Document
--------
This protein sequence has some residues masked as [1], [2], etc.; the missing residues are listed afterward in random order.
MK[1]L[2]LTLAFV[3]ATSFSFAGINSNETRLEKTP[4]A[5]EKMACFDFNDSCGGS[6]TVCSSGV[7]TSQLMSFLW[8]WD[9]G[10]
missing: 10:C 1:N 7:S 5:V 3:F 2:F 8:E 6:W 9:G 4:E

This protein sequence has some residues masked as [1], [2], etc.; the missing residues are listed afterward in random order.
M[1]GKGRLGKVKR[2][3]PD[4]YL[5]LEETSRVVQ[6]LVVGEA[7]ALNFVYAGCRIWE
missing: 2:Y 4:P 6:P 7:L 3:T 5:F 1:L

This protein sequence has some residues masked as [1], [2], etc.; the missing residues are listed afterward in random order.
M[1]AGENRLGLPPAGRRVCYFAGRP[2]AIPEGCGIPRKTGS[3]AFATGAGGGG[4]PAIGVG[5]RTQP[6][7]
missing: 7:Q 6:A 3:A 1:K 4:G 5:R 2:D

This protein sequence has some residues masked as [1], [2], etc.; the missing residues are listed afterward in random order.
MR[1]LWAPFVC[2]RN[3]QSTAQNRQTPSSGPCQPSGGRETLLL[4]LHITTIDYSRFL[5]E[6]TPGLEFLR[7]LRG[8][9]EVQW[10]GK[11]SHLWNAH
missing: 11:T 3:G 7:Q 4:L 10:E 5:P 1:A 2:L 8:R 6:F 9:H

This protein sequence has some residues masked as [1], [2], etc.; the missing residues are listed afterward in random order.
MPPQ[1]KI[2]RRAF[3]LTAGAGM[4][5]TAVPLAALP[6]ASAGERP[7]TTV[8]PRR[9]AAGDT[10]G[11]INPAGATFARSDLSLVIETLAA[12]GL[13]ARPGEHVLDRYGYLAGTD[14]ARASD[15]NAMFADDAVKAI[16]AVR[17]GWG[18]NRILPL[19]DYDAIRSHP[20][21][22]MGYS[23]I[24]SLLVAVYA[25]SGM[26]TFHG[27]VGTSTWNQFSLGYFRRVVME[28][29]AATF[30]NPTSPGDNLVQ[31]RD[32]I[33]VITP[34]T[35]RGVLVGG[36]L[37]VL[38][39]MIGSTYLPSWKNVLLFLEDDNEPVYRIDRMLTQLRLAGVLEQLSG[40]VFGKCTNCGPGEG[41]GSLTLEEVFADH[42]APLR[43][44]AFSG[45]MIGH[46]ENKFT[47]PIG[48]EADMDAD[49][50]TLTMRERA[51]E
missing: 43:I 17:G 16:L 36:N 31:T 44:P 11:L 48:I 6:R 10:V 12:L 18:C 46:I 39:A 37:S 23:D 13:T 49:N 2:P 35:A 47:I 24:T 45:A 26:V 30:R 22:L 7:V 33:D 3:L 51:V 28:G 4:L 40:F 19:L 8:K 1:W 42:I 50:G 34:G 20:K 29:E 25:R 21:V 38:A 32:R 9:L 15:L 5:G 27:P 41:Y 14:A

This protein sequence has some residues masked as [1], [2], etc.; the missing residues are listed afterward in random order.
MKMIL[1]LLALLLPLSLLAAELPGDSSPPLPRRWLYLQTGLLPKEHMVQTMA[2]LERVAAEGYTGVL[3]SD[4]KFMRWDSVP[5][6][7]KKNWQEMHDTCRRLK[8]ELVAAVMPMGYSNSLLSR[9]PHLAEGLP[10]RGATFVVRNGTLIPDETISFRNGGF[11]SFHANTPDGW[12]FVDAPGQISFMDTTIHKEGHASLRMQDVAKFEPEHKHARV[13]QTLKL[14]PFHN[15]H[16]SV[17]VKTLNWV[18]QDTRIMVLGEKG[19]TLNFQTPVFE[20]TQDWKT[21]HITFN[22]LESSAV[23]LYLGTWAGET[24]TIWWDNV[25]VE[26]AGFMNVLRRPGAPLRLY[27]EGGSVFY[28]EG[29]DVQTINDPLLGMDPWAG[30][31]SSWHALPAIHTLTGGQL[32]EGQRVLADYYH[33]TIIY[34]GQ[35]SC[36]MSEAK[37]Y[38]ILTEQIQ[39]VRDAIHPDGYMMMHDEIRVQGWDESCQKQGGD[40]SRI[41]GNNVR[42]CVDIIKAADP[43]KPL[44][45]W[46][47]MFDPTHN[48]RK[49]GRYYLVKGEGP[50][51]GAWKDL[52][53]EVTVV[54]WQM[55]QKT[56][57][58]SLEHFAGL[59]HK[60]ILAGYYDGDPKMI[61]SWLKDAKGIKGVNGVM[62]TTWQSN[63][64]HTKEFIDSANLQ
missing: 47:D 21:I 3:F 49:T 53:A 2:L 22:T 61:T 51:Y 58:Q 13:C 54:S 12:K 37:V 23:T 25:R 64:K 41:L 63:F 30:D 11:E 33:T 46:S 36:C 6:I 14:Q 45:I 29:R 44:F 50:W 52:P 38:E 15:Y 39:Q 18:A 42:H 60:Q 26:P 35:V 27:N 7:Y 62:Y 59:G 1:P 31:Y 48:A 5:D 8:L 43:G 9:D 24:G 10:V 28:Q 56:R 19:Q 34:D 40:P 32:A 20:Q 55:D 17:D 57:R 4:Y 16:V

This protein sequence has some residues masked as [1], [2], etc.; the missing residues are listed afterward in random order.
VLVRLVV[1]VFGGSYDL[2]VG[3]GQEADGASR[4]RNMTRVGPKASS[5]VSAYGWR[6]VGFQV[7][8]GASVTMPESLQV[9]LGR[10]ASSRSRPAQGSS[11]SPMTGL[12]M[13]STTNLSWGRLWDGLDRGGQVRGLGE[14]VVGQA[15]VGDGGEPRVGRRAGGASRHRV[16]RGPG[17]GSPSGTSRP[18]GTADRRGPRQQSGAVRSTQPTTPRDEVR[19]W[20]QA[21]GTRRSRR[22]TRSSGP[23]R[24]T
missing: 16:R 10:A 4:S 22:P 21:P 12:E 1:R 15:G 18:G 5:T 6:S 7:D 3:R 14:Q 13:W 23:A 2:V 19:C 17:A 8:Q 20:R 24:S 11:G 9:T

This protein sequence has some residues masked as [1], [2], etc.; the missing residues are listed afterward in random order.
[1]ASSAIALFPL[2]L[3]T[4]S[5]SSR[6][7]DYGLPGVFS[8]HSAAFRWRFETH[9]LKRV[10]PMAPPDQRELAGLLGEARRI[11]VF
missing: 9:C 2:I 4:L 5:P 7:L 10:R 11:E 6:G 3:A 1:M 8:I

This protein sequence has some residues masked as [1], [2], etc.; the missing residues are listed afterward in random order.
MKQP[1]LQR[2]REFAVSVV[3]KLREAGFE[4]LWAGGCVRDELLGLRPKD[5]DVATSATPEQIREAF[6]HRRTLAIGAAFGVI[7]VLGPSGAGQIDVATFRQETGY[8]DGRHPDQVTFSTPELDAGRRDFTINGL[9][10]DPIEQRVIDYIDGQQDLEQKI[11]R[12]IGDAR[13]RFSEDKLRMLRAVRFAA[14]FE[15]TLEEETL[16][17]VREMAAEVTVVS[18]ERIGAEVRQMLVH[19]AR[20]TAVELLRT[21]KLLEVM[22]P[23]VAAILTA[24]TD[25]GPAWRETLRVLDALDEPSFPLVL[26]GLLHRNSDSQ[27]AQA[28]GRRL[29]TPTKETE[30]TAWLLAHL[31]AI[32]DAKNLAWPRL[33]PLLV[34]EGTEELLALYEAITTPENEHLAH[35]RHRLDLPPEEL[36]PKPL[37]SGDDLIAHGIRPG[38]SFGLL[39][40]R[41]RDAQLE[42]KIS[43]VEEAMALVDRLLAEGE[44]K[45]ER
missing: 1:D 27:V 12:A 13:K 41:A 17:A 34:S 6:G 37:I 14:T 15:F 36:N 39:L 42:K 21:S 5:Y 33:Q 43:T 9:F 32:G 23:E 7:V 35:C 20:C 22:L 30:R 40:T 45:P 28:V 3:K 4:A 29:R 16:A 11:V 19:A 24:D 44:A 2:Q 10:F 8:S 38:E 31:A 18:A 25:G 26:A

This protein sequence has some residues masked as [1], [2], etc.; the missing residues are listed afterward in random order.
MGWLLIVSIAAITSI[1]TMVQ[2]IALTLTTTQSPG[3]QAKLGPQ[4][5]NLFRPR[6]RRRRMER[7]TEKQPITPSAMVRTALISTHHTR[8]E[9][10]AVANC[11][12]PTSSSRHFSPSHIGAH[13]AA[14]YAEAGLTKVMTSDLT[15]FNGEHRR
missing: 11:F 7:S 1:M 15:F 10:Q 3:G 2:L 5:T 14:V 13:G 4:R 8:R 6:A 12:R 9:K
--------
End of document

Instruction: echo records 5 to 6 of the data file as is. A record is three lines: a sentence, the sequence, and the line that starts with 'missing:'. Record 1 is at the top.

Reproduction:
This protein sequence has some residues masked as [1], [2], etc.; the missing residues are listed afterward in random order.
MPPQ[1]KI[2]RRAF[3]LTAGAGM[4][5]TAVPLAALP[6]ASAGERP[7]TTV[8]PRR[9]AAGDT[10]G[11]INPAGATFARSDLSLVIETLAA[12]GL[13]ARPGEHVLDRYGYLAGTD[14]ARASD[15]NAMFADDAVKAI[16]AVR[17]GWG[18]NRILPL[19]DYDAIRSHP[20][21][22]MGYS[23]I[24]SLLVAVYA[25]SGM[26]TFHG[27]VGTSTWNQFSLGYFRRVVME[28][29]AATF[30]NPTSPGDNLVQ[31]RD[32]I[33]VITP[34]T[35]RGVLVGG[36]L[37]VL[38][39]MIGSTYLPSWKNVLLFLEDDNEPVYRIDRMLTQLRLAGVLEQLSG[40]VFGKCTNCGPGEG[41]GSLTLEEVFADH[42]APLR[43][44]AFSG[45]MIGH[46]ENKFT[47]PIG[48]EADMDAD[49][50]TLTMRERA[51]E
missing: 43:I 17:G 16:L 36:N 31:T 44:P 11:L 48:I 6:R 10:V 12:L 18:C 46:I 39:A 37:S 23:D 13:T 49:N 2:P 35:A 47:I 24:T 45:A 26:V 30:R 22:L 7:V 33:D 3:L 51:V 28:G 4:L 40:F 19:L 8:K 1:W 42:I 50:G 34:G 20:K 29:E 25:R 21:V 38:A 32:R 9:L 15:L 5:G 27:P 41:Y 14:A

This protein sequence has some residues masked as [1], [2], etc.; the missing residues are listed afterward in random order.
MKMIL[1]LLALLLPLSLLAAELPGDSSPPLPRRWLYLQTGLLPKEHMVQTMA[2]LERVAAEGYTGVL[3]SD[4]KFMRWDSVP[5][6][7]KKNWQEMHDTCRRLK[8]ELVAAVMPMGYSNSLLSR[9]PHLAEGLP[10]RGATFVVRNGTLIPDETISFRNGGF[11]SFHANTPDGW[12]FVDAPGQISFMDTTIHKEGHASLRMQDVAKFEPEHKHARV[13]QTLKL[14]PFHN[15]H[16]SV[17]VKTLNWV[18]QDTRIMVLGEKG[19]TLNFQTPVFE[20]TQDWKT[21]HITFN[22]LESSAV[23]LYLGTWAGET[24]TIWWDNV[25]VE[26]AGFMNVLRRPGAPLRLY[27]EGGSVFY[28]EG[29]DVQTINDPLLGMDPWAG[30][31]SSWHALPAIHTLTGGQL[32]EGQRVLADYYH[33]TIIY[34]GQ[35]SC[36]MSEAK[37]Y[38]ILTEQIQ[39]VRDAIHPDGYMMMHDEIRVQGWDESCQKQGGD[40]SRI[41]GNNVR[42]CVDIIKAADP[43]KPL[44][45]W[46][47]MFDPTHN[48]RK[49]GRYYLVKGEGP[50][51]GAWKDL[52][53]EVTVV[54]WQM[55]QKT[56][57][58]SLEHFAGL[59]HK[60]ILAGYYDGDPKMI[61]SWLKDAKGIKGVNGVM[62]TTWQSN[63][64]HTKEFIDSANLQ
missing: 47:D 21:I 3:F 49:T 53:A 2:L 22:T 61:T 51:Y 58:Q 13:C 54:S 12:K 37:V 23:T 25:R 64:K 41:L 63:F 30:D 11:E 33:T 46:S 36:C 6:I 14:Q 45:I 29:R 44:F 50:W 52:P 38:E 15:Y 39:Q 18:A 42:H 60:Q 26:P 35:V 27:N 7:Y 62:Y 59:G 1:P 31:Y 48:A 5:D 8:L 43:G 9:D 24:G 10:V 28:Q 56:R 19:Q 34:D 40:P 32:A 20:Q 55:D 17:D 57:R 4:Y 16:V